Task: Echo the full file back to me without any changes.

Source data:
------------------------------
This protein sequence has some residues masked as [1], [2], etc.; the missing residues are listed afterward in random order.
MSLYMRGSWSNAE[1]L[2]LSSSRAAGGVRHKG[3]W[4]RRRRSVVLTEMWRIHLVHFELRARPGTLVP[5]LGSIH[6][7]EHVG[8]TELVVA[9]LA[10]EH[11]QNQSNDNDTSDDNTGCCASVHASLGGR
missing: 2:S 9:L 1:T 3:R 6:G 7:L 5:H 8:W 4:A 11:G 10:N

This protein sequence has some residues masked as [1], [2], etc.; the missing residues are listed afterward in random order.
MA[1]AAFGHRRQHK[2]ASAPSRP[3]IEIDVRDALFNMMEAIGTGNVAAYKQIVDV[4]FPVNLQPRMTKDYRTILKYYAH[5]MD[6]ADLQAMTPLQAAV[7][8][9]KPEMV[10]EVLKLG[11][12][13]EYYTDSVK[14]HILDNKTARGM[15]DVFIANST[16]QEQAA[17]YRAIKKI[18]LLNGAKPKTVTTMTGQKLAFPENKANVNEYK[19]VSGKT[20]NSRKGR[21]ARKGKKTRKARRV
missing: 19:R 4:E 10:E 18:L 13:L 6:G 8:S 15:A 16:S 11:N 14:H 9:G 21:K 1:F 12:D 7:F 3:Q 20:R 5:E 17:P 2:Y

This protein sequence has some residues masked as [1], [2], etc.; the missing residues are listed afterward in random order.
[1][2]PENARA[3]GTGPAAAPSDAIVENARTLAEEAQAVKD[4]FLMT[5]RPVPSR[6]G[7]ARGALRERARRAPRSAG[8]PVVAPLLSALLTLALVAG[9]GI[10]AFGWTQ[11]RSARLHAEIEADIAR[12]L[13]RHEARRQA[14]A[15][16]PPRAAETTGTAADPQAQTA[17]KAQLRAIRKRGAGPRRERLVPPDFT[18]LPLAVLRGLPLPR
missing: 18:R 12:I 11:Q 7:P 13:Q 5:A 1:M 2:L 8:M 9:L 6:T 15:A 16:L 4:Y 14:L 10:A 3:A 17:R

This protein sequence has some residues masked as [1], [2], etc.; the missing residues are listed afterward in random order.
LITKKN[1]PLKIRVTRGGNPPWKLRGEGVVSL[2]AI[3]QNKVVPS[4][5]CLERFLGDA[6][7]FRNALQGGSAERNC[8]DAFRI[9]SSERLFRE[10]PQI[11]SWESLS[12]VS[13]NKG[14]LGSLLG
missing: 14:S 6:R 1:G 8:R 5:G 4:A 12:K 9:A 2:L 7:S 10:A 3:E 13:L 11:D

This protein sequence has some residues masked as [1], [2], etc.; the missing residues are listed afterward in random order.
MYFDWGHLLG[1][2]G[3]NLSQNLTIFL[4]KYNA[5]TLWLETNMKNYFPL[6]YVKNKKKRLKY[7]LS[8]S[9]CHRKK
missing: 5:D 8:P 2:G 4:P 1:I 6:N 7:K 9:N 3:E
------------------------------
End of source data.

This protein sequence has some residues masked as [1], [2], etc.; the missing residues are listed afterward in random order.
MSLYMRGSWSNAE[1]L[2]LSSSRAAGGVRHKG[3]W[4]RRRRSVVLTEMWRIHLVHFELRARPGTLVP[5]LGSIH[6][7]EHVG[8]TELVVA[9]LA[10]EH[11]QNQSNDNDTSDDNTGCCASVHASLGGR
missing: 2:S 9:L 1:T 3:R 6:G 7:L 5:H 8:W 4:A 11:G 10:N

This protein sequence has some residues masked as [1], [2], etc.; the missing residues are listed afterward in random order.
MA[1]AAFGHRRQHK[2]ASAPSRP[3]IEIDVRDALFNMMEAIGTGNVAAYKQIVDV[4]FPVNLQPRMTKDYRTILKYYAH[5]MD[6]ADLQAMTPLQAAV[7][8][9]KPEMV[10]EVLKLG[11][12][13]EYYTDSVK[14]HILDNKTARGM[15]DVFIANST[16]QEQAA[17]YRAIKKI[18]LLNGAKPKTVTTMTGQKLAFPENKANVNEYK[19]VSGKT[20]NSRKGR[21]ARKGKKTRKARRV
missing: 19:R 4:E 10:E 18:L 13:L 6:G 8:S 15:A 16:S 11:N 14:H 9:G 21:K 1:F 12:D 7:F 3:Q 20:R 5:E 17:P 2:Y

This protein sequence has some residues masked as [1], [2], etc.; the missing residues are listed afterward in random order.
[1][2]PENARA[3]GTGPAAAPSDAIVENARTLAEEAQAVKD[4]FLMT[5]RPVPSR[6]G[7]ARGALRERARRAPRSAG[8]PVVAPLLSALLTLALVAG[9]GI[10]AFGWTQ[11]RSARLHAEIEADIAR[12]L[13]RHEARRQA[14]A[15][16]PPRAAETTGTAADPQAQTA[17]KAQLRAIRKRGAGPRRERLVPPDFT[18]LPLAVLRGLPLPR
missing: 18:R 12:I 11:Q 7:P 13:Q 5:A 1:M 2:L 8:M 9:L 6:T 15:A 16:L 4:Y 14:L 10:A 3:A 17:R

This protein sequence has some residues masked as [1], [2], etc.; the missing residues are listed afterward in random order.
LITKKN[1]PLKIRVTRGGNPPWKLRGEGVVSL[2]AI[3]QNKVVPS[4][5]CLERFLGDA[6][7]FRNALQGGSAERNC[8]DAFRI[9]SSERLFRE[10]PQI[11]SWESLS[12]VS[13]NKG[14]LGSLLG
missing: 14:S 6:R 1:G 8:R 5:G 4:A 12:K 9:A 2:L 7:S 10:A 3:E 13:L 11:D

This protein sequence has some residues masked as [1], [2], etc.; the missing residues are listed afterward in random order.
MYFDWGHLLG[1][2]G[3]NLSQNLTIFL[4]KYNA[5]TLWLETNMKNYFPL[6]YVKNKKKRLKY[7]LS[8]S[9]CHRKK
missing: 5:D 8:P 2:G 4:P 1:I 6:N 7:K 9:N 3:E